Nearly a week after the hostile takeover – or transition, depending on who you’re talking to – Okada addressed employees through a video, assuring them that it would be business as usual. They will be able to keep their jobs despite the legal showdown, he said.

“People here call him ‘Daddy O,’ and they missed him very much. When he was here, people ask for a selfie and he will willingly agree,” said Vincent Lim, assistant vice president of Okada Manila, in an exclusive sit-down interview with Rappler. 

While Okada’s team paints the 79-year-old as a charismatic billionaire, the cases that are piling up against him depict him as a man who misused funds of the gaming empire bearing his name.

Okada is now slugging it out with his erstwhile business partners, who are likely to change the name of the casino resort and erase the tycoon’s stamp on it.

Billions at stake

The Japanese billionaire is fighting to stay in control of the 42-hectare Okada Manila, Manila’s largest integrated resort and casino development.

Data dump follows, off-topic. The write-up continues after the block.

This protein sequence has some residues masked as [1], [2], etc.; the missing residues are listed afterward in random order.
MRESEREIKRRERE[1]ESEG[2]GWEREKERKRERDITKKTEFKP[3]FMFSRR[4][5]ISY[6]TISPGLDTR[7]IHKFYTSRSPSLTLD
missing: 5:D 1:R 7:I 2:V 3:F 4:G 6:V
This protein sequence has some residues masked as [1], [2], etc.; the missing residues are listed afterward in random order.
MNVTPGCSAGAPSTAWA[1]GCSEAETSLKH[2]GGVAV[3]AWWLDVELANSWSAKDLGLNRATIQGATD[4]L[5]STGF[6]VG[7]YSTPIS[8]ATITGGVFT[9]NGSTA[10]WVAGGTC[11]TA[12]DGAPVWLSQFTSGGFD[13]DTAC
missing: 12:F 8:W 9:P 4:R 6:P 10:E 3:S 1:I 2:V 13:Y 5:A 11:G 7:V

It took seven years and around $3 billion to build Okada Manila. It has the largest gaming floor in the Philippines and is among the largest in the world at 34,950 square meters.

Before the pandemic struck, Okada Manila’s gross revenue stood at $849 million or P45.29 billion, while adjusted EBITDA (earnings before interest, taxes, depreciation, and amortization) was at $137 million or P7.3 billion. 

Okada Manila stands to earn more, as it has yet to open at full operating capacity in 2022. The figures in 2019 were posted when the gaming resort was operating at less than 60% capacity.

The casino resort is strategically located in the heart of Entertainment City in Parañaque City, just 10 minutes away from the airport. Entertainment City is also the home of Solaire Resort and City of Dreams Manila, while Resorts World is in close proximity.